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THE LAST HAMLET or The Readiness Is All - 44 CHANGING PLACES

CHANGING PLACES

It was about ten minutes to ten when Nell and Terson arrived at the guardroom.

"Good evening, Shug. Good evening, Moby."

"Good evening, Your Grace," came the unison reply.

"Shug, Captain Terson and I are here to see the Queen."

"Very good, Your Grace, I'll take you both along."

"You're off at ten, aren't you?" Terson asked.

"That's right, sir."

"Look, let me have the key to the Queen's cell. Then you can get away as soon as your relief comes."

"That's good of you, Captain. Thank you very much, sir."

"Tell your replacement - Narbon, isn't it?"

"It is, sir."
.
"Just tell him I'll let him have the key when we leave."

"Very good, sir."

*

"To discuss with you, Your Grace? Oh, I think not - but I certainly have something to tell you."

"Madam?"

"I mean to be you, for a while."

"What...!"

A hand clamped firmly over her mouth, and an arm tight about her neck, cut Nell short.

"You will remove your gown and your helmet," Terson ordered. "And you will be perfectly silent while you're doing it. Any sound from you at all, and I shall knock you out!" This was no idle threat, and Nell knew it; besides, her clever Captain had contrived a separation between her and the guards which no amount of shouting would have overcome.

Soon, with her blonde locks concealed inside the archdraxical helmet, Her Majesty looked as much like Her Grace as she was ever going to. Nell, meanwhile, was being tied wrists and ankles to the chair with the short lengths of rope Terson had concealed about his person. A kerchief gag tied behind her head completed her helplessness. Neither the Queen nor the Captain felt much inclined to feel particularly sorry for the changeling.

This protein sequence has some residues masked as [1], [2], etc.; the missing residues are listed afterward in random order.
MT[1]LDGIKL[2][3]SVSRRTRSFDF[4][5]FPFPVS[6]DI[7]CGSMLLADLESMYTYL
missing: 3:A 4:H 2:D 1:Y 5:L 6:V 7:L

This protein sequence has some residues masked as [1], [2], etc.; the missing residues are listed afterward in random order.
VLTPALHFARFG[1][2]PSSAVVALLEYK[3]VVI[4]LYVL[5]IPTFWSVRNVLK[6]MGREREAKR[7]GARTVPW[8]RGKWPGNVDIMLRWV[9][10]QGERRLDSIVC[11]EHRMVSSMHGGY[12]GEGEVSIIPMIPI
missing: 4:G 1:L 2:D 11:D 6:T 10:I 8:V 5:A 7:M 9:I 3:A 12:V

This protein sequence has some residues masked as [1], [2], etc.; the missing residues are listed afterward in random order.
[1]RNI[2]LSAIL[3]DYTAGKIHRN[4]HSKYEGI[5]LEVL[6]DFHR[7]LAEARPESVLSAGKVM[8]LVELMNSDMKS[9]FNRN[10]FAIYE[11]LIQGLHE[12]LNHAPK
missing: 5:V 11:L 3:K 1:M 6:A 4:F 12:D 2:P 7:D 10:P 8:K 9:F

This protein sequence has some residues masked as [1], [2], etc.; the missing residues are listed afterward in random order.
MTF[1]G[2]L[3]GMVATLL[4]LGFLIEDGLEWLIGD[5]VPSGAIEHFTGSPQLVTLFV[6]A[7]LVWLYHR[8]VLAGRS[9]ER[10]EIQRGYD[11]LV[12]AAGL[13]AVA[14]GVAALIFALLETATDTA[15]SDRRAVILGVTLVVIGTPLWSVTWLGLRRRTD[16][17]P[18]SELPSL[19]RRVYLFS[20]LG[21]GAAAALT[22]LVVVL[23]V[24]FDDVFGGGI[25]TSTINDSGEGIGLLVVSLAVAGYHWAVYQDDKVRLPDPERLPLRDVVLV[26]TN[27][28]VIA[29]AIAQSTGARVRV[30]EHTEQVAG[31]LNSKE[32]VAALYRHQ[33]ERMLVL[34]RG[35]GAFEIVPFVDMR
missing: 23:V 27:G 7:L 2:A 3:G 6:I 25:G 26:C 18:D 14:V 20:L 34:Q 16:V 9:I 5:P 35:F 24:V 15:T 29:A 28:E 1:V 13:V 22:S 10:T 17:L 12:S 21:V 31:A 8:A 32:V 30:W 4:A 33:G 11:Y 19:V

Cell door locked behind them, Queen and Captain moved swiftly down the passage towards the flight of steps which led up to the reception landing. Cilla, holding up the front of a gown which might have tripped her with its full length, kept close to the left hand wall, with Terson masking her as best he could. The duty guards sprang to attention at the arrival of their mistress and their immediate boss. Her Majesty, with head lowered, passed quickly through the area to the corridor beyond. Terson handed over the key and said, "No one is to go near the Queen's cell until it is time for her breakfast. That is Her Grace's personal command."

"Very good, sir," said the guards.

"You off at six, Moby?"

"Yes, Captain."

"Just make sure your relief understands the order."

"Yes, sir. Of course, sir."

So far so good, again.

*

Draxy Palace generally kept early hours, and the first person fugitive and rescuer met after leaving the prison was by appointment. Rollo, standing by the door of the games room, said, "Good evening, Your Grace. Good evening, Captain. Your Grace, I am sorry to trouble you at this late hour, but there is something about which I feel you ought to be appraised."

"What is it, Rollo?" The Queen's deep voiced impression of the Archdraxite earned the surprise and admiration of her fellow conspirators.

"There has been a radio communication from the General, Your Grace."

This and subsequent dialogue was meant, of course, for public consumption, in the event of there being anyone about.

"We shall go and see to it, then"

Rollo began to lead the way, but Cilla, being sure that Nell would not be accustomed to following behind anyone, pushed past him. Any doubts as to Her Majesty's readiness for all this were quickly being dispelled.

The Queen strode ahead down the broad central corridor of the building, even though she had no idea where they were actually supposed to be going. Eventually, after passing Nell's quarters and the school, and having proceeded through the inner courtyard, a whispered, "Here!" from the Captain brought her to a halt outside a door emblazoned with the legend, AUTHORISED PERSONNEL ONLY. Terson opened the door, made way for Cilla, then followed her into the radio room. Rollo remained outside to 'keep cave', as he understood the procedure to be!

The Captain went over to the radio desk. "Everything in order, Marlo?" he asked.

"Everything is nice and quiet, sir."

"There's been no news of Ullyses, then?"

"No, sir. Do you think there's going to be any?"

"It's not likely. But you never know."

"No, sir."

*

The inner gatehouse loomed close. Time for more public conversation.

"Your Grace, the General would not have radioed at this hour had the matter not been of some urgency."

"Indeed, Captain."

"It could wait until the morning, I suppose. But it might help to keep people on their toes if..."

"If I were to descend upon them tonight?" Cilla was beginning to enjoy herself.